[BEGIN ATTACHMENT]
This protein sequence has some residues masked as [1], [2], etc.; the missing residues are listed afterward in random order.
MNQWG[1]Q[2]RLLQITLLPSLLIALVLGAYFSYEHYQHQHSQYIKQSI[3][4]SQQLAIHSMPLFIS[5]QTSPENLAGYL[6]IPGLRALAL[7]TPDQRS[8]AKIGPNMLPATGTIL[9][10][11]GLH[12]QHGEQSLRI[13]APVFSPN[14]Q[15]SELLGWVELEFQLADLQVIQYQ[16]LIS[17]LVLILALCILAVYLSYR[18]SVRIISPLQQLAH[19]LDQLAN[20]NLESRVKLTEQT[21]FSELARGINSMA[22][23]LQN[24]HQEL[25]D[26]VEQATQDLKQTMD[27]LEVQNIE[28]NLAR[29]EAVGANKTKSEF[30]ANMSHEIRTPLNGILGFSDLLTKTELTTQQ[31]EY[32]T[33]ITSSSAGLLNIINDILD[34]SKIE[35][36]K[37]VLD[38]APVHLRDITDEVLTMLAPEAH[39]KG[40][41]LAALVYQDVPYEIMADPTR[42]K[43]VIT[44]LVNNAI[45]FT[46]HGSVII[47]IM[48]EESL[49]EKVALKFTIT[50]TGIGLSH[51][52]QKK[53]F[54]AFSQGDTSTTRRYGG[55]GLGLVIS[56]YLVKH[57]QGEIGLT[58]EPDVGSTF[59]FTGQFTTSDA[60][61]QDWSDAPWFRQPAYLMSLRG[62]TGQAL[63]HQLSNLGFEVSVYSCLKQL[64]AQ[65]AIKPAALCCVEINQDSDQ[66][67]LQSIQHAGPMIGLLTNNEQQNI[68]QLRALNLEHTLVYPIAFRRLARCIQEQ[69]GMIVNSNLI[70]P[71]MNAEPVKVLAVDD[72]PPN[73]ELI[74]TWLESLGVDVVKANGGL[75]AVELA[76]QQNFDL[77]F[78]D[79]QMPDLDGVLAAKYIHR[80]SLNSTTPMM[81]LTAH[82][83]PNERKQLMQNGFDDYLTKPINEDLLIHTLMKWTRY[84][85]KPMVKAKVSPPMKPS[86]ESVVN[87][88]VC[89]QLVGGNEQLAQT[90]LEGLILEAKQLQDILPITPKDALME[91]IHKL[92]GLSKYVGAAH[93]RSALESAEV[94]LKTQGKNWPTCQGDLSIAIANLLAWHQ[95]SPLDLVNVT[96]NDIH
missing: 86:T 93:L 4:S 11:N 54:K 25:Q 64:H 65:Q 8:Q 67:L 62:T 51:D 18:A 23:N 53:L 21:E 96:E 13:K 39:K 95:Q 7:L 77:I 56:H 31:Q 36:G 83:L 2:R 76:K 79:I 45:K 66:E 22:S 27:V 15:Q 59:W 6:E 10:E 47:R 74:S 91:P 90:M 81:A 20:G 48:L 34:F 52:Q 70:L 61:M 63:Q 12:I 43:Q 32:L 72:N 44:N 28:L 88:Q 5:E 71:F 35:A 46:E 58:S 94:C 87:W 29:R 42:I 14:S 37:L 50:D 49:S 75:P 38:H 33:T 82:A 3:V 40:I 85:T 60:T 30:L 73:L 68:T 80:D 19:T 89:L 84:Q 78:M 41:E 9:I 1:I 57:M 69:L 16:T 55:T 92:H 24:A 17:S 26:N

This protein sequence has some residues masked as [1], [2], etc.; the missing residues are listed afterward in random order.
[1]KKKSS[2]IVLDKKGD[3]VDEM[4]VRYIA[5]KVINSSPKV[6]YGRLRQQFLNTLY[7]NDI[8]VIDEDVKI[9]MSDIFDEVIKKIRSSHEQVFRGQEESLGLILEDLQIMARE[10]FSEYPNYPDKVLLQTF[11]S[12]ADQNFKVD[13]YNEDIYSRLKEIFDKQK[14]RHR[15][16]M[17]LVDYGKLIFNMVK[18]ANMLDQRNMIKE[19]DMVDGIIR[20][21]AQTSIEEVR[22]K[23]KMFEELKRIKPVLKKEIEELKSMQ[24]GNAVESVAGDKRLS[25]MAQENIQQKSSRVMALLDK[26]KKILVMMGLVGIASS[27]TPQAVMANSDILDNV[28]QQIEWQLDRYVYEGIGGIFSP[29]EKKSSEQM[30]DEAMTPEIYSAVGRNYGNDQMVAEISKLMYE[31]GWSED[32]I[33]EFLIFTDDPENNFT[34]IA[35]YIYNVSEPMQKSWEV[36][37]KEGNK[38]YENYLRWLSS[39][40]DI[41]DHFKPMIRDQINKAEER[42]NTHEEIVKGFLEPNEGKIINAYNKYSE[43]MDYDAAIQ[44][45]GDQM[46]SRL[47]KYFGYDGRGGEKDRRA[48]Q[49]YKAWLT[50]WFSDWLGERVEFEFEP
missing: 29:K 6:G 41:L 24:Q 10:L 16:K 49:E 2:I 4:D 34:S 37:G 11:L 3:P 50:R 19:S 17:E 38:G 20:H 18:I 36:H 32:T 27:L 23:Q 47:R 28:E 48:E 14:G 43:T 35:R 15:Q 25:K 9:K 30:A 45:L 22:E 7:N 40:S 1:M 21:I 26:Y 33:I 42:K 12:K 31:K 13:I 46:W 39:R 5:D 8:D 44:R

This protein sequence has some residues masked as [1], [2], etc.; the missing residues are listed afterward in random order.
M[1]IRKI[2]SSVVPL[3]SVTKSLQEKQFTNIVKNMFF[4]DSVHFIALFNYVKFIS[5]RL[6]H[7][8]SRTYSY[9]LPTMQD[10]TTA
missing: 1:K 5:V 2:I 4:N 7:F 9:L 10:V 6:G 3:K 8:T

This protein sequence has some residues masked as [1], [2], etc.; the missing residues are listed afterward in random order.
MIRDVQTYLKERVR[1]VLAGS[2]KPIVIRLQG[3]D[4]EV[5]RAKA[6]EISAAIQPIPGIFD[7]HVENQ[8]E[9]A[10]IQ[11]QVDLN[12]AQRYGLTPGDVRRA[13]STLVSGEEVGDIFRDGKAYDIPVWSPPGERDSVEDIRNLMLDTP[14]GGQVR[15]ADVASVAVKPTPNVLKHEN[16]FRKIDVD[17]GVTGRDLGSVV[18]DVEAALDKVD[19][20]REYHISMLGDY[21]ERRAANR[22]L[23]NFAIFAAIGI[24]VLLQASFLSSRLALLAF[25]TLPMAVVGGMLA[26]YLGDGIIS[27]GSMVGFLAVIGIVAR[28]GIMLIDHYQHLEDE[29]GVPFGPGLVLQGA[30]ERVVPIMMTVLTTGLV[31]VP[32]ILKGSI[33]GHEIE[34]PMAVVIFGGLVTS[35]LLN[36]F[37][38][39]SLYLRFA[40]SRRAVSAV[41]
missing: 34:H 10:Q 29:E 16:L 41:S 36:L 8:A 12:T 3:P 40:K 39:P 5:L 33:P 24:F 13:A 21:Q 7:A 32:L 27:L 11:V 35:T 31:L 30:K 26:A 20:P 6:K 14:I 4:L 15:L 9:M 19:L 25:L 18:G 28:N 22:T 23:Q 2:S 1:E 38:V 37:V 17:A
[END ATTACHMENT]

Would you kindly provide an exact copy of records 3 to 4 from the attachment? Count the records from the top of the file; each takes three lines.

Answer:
This protein sequence has some residues masked as [1], [2], etc.; the missing residues are listed afterward in random order.
M[1]IRKI[2]SSVVPL[3]SVTKSLQEKQFTNIVKNMFF[4]DSVHFIALFNYVKFIS[5]RL[6]H[7][8]SRTYSY[9]LPTMQD[10]TTA
missing: 1:K 5:V 2:I 4:N 7:F 9:L 10:V 6:G 3:K 8:T

This protein sequence has some residues masked as [1], [2], etc.; the missing residues are listed afterward in random order.
MIRDVQTYLKERVR[1]VLAGS[2]KPIVIRLQG[3]D[4]EV[5]RAKA[6]EISAAIQPIPGIFD[7]HVENQ[8]E[9]A[10]IQ[11]QVDLN[12]AQRYGLTPGDVRRA[13]STLVSGEEVGDIFRDGKAYDIPVWSPPGERDSVEDIRNLMLDTP[14]GGQVR[15]ADVASVAVKPTPNVLKHEN[16]FRKIDVD[17]GVTGRDLGSVV[18]DVEAALDKVD[19][20]REYHISMLGDY[21]ERRAANR[22]L[23]NFAIFAAIGI[24]VLLQASFLSSRLALLAF[25]TLPMAVVGGMLA[26]YLGDGIIS[27]GSMVGFLAVIGIVAR[28]GIMLIDHYQHLEDE[29]GVPFGPGLVLQGA[30]ERVVPIMMTVLTTGLV[31]VP[32]ILKGSI[33]GHEIE[34]PMAVVIFGGLVTS[35]LLN[36]F[37][38][39]SLYLRFA[40]SRRAVSAV[41]
missing: 34:H 10:Q 29:E 16:L 41:S 36:L 8:A 12:T 3:P 40:K 39:P 5:L 33:P 24:F 13:A 21:Q 7:A 32:L 27:L 11:V 35:T 31:L 30:K 26:A 20:P 6:K 14:I 4:L 15:L 9:M 19:L 25:L 18:G 28:N 22:T 23:Q 2:S 1:E 38:V 37:V 17:A